A board of directors governs a corporation. The owners or shareholders elect the board; the board delegates management of the company to management. In my view the board has two principal tasks: (1) to hire, evaluate and when necessary dismiss the CEO, and (2) to see that there is an effective strategy in place and being executed.
In early stage companies, the founders generally form the board. They are the shareholders, the board members and the officers. But when they begin to raise capital, the new shareholders will want to have something to say about who will serve on the board. This frequently makes the founders nervous, as they want to stay in control of their company's and their own destiny.
Often we angels see boards made up of two founders and one outsider elected by the investors, or the CEO and his or her spouse, plus one outsider. I believe when the CEO does this, he or she is missing an opportunity to put in place a board that will not only bring expertise to the company, but will also hold management accountable and thereby accelerate the company's progress.
When we had Learned-Mahn back in the 1980s, we had an all-inside board consisting of the four founding officers and my father. It didn't really work very well. I was the CEO, and the other officers worked for me. But they were the directors, and I worked for them. My father brought really interesting family dynamics into the boardroom where they didn't belong. And what good was a board meeting when all of the officers worked together all day long? We didn't get any outside perspective.
After agonizing discussion, we decided to bring in outside board members to replace the three management directors that reported to me. We didn't replace my father, but family dynamics are the subject of another article at another time. We were able to recruit experienced business people to the board who could bring their experience to our company. They included Ray Smelek, who brought HP to Boise; John Dahl, who had just retired as the president of the Simplot Co.; Gary Atkins, CEO and founder of Extended Systems; and Charles Jepson, an early HP employee and an experienced small company CEO.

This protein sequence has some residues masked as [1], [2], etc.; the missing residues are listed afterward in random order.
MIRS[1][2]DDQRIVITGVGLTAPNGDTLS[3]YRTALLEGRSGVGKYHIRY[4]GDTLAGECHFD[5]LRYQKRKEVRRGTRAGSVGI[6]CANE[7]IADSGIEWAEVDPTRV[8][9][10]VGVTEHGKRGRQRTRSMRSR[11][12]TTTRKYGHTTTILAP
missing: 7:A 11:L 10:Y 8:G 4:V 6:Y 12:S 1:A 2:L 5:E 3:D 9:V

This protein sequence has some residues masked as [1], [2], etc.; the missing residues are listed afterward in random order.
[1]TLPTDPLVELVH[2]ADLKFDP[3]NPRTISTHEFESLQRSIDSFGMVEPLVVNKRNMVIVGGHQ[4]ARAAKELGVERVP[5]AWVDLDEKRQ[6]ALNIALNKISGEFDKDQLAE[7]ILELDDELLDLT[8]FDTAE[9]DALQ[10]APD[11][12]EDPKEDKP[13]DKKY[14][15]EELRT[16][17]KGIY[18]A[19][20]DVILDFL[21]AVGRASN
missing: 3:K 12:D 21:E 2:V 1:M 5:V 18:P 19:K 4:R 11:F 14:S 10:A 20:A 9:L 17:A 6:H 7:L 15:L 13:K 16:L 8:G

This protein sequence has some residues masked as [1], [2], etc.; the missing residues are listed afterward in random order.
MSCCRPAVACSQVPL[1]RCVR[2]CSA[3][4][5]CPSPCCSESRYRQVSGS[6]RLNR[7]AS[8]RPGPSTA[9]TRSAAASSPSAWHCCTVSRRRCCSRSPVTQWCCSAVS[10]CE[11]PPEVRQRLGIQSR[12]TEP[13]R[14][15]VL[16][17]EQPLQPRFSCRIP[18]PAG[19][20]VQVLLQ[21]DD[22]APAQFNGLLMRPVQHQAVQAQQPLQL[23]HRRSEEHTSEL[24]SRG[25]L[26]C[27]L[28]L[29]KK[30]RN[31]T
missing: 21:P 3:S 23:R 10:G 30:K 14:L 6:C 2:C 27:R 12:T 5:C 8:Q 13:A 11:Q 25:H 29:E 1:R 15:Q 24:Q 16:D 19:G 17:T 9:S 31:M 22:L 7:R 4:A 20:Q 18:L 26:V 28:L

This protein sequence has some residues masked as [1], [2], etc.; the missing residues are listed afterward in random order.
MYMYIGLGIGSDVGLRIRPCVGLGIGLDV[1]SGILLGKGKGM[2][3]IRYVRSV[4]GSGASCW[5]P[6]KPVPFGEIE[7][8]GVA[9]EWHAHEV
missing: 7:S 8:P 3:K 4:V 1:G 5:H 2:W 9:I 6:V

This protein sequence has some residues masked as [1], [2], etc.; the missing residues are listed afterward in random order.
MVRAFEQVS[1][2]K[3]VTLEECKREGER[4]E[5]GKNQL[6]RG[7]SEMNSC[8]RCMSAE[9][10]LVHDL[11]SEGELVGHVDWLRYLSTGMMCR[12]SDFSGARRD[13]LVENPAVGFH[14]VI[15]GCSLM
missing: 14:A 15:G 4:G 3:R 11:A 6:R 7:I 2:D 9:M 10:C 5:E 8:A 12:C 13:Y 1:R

We got expert advice and counsel, and for the first time I became accountable to people who weren't my employees. In hindsight, I think that was one of the best business decisions we ever made. The outside board made us face our weaknesses and guided us to successful strategies. In fact, Smelek's counsel persuaded us to see ourselves as a financial software company rather than a company for banks.
Today I serve on the board of Medical Management Inc. The company manages physician-owned and hospital-owned medical clinics throughout the Pacific Northwest. Until a year ago, the board members were all company employees who owned company stock. A year ago, CEO Jim Trounson took the difficult step of asking the internal board members to resign. He replaced them with Dr. Ted Epperly, CEO of the Family Practice Residency program in Boise; Dr. Pat Hermanson, a retired hospital administrator and currently a professor of healthcare management at Idaho State; and myself.
We have served a year and were just re-elected by the shareholders, so apparently the shareholders are happy with the change. The boardroom is a much different place than it was before we were elected. We bring our diverse perspectives to the company, and we hold management accountable for performance. The results after the first year have been terrific.
When small-company management tries to hold on to control of the boardroom, I believe it is making a big mistake. The team is giving up the information and counsel they could be receiving, and they are shying away from accountability. Most entrepreneurs are so focused on execution, they lose sight of the big picture. An outside board will force you to confront your weaknesses and help you see opportunity where you may only see problems.
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